Police practitioners and place managers’ understandings and perceptions of heritage crime in Nottinghamshire

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Abstract

‘So you know, as daft as it sounds, if you’ve got a building, that really isn’t a priority, is it?’ Despite the wealth of heritage sites in the UK, the topic is a marginalised area of criminological study here. It has been argued that there is discordance between the concepts of ‘heritage’ and ‘crime’. One is holistic; the other set in the law. Through a programme of semi-structured interviews with ‘heritage place managers’ and questionnaires delivered to neighbourhood policing teams in Nottinghamshire Police, this research aimed to examine this clash. In particular, it aimed to compare and contrast heritage place managers’ understandings and experiences of heritage crime with those of police practitioners. It was found that the two groups differed markedly in this respect, creating feelings of frustration and stagnation for both. Such findings are of particular concern in the light of statistics which demonstrate that heritage crime is occurring frequently across the UK, and evidence that offenders are targeting new heritage assets and sites in response to changing legislation. Budget cuts, which continue to impact upon policing priorities in Nottinghamshire, further compound the problem. The conclusion of this article details the potential impacts of these findings and suggests changes relating to both the heritage and policing sectors.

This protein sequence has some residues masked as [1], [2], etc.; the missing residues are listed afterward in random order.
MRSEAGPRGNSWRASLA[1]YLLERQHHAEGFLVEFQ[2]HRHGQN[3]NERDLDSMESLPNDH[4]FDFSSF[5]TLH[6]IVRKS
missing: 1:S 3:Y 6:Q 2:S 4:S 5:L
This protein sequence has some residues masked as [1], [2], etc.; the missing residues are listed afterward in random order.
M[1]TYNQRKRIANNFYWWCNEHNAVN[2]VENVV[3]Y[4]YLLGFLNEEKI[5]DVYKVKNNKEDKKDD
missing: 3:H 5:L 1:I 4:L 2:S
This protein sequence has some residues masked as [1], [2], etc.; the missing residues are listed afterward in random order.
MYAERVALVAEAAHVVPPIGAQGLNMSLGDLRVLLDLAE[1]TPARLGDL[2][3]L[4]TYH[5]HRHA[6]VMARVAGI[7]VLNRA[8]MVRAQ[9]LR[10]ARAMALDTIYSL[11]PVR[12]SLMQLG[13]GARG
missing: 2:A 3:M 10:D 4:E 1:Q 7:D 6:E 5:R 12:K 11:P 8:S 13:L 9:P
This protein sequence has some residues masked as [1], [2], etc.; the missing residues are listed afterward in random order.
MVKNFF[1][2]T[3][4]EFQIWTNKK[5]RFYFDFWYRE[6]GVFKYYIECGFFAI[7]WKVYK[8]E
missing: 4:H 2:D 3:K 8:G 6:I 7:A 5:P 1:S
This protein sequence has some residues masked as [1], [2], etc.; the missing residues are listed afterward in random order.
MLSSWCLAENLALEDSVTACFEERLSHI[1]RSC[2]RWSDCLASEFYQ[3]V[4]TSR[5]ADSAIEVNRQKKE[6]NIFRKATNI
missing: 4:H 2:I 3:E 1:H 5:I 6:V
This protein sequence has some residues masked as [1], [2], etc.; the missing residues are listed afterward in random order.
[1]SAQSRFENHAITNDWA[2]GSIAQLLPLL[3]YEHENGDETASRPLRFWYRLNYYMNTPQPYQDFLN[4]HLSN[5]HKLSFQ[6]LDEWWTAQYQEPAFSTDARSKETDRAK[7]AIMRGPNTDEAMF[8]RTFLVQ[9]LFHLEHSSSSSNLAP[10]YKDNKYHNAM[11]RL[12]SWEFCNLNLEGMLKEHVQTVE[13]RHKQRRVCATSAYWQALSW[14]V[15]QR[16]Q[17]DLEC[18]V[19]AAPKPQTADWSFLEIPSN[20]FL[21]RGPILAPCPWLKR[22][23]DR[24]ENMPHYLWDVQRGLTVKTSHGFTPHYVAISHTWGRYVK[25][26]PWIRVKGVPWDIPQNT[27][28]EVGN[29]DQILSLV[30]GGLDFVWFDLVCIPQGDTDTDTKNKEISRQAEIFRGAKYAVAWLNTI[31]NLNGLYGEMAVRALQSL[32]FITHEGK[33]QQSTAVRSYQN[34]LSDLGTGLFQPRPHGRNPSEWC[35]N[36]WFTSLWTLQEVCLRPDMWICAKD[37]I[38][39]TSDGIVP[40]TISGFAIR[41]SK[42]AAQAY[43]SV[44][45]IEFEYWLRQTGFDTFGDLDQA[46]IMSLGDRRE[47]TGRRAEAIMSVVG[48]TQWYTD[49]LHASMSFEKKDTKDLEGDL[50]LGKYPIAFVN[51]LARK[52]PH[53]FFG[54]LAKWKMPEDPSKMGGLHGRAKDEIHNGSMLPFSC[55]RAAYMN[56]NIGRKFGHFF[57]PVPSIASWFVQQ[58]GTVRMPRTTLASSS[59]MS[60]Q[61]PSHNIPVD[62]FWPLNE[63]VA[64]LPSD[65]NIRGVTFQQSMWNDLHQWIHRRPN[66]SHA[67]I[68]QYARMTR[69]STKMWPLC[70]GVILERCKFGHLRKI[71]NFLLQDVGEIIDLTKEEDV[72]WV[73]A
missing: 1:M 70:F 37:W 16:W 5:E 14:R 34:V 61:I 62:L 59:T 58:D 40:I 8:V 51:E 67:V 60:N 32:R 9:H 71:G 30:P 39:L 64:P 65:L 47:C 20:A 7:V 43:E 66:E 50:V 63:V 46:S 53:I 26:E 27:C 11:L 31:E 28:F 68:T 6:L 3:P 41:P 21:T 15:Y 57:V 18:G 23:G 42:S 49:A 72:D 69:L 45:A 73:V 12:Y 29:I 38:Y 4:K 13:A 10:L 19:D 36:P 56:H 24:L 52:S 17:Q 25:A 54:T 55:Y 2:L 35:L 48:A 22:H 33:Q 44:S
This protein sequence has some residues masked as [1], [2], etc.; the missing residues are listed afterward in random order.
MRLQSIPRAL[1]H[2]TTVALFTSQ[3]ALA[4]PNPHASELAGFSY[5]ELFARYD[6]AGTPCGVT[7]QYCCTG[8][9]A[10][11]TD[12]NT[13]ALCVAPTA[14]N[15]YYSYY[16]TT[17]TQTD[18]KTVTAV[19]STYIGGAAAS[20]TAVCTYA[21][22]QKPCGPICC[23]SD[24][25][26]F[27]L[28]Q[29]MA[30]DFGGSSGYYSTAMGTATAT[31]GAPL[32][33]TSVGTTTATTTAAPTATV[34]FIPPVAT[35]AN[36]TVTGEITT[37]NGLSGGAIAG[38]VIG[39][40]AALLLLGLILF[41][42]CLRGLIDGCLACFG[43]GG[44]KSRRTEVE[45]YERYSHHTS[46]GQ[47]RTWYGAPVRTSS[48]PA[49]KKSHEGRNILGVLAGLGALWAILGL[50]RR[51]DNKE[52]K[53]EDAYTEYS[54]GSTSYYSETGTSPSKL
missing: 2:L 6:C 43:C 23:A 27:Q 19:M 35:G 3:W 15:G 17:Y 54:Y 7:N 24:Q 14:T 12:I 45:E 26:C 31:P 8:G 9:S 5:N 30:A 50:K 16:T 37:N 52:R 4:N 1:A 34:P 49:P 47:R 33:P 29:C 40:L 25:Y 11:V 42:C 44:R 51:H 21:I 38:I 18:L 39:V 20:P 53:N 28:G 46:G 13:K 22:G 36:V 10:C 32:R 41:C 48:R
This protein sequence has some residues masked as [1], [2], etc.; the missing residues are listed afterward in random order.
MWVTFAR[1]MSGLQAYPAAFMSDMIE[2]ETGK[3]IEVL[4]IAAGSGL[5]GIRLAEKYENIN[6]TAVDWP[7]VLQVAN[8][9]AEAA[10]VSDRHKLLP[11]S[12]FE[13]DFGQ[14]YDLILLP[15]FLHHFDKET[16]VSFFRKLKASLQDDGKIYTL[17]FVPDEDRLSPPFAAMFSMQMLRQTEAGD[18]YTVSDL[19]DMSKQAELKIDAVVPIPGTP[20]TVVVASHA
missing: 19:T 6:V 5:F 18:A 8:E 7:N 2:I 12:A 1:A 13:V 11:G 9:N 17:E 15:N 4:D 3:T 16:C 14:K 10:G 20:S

Original languageEnglish
Pages (from-to)247-260
Number of pages14
JournalInternational Journal of Police Science & Management
Volume19
Issue number4
Early online date21 Sept 2017
DOIs
Publication statusPublished - 01 Dec 2017
Externally publishedYes

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